The latest issue of ChinaSource Quarterly takes an in-depth look at the pressures facing young Christian families in urban China.
A key theme that emerges is the contrast between the Confucian notion that love flows from authority and the Christian concept, seen in the extraordinary sacrifice of Christ himself, of authority emanating from love.
In traditional China the ideal family was held together by respect for authority and emphasized duty within a system of hierarchical relationships over love. Expressions of love were limited, and to show inordinate love to those outside the family was seen as an offense against one’s parents.
With the demise of the traditional family structure, the strength of this relational “glue” is greatly diminished. Yet parents and members of the extended family still often seek to use their authority to force decisions upon young married couples or upon young singles who are considering marriage. Meanwhile, the pull of materialism and the social demands for status further twist the meaning of marriage, emphasizing its immediate personal benefits.
As most urban Christian couples are first-generation believers, these pressures, along with a lack of teaching about marriage in the church, result in much stress and confusion as they seek to work out their faith within the context of marriage.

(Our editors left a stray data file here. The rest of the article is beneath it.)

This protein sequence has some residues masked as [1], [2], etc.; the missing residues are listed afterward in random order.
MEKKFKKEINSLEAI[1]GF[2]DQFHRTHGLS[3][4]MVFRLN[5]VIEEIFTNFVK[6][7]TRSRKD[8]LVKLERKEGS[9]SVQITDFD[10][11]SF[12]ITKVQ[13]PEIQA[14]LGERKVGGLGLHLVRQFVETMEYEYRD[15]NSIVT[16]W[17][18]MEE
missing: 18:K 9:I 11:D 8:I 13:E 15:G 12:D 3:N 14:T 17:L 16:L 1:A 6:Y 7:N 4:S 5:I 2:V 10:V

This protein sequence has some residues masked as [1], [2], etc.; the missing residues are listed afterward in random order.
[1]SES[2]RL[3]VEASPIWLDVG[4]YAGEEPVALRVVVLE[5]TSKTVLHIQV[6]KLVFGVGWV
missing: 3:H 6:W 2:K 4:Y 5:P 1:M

For ethics professor Jun Wang, the key is prioritizing humans’ relationship with God, whose love makes possible a transcendent love for others:
Establishing authority and order, while teaching children in accordance with Christian love, is the current family-building mission of Chinese Christians. Judging from the current status of their families, this challenge is great, as traditional ideology must be replaced. Although the old value system has disintegrated, the inherent influence of the traditional system is still great.
Ma Li, who guest edited this issue with her husband Li Jin, writes that the Chinese church can make a difference in two ways:
First, the church must go back to the Bible to teach its members the truth about what it means to be a family. Second, the church, as a community, should demonstrate the heavenly order on earth as well as strengthening the families in its community.
Ma and her co-authors hold out the hope that, as Christian families in China are transformed, these families will in turn have a transforming effect upon the larger society.
Join us for a penetrating look at the state of the Chinese family and how China’s Christians are seeking to address these challenges in the latest issue of ChinaSource Quarterly, "Christian Ethics and Family Living in China."
Image credit: Les Whittle
Brent Fulton is the founder of ChinaSource. Dr. Fulton served as the first president of ChinaSource until 2019. Prior to his service with ChinaSource, he served from 1995 to 2000 as the managing director of the Institute for Chinese Studies at Wheaton College. From 1987 to 1995 he served as founding …View Full Bio
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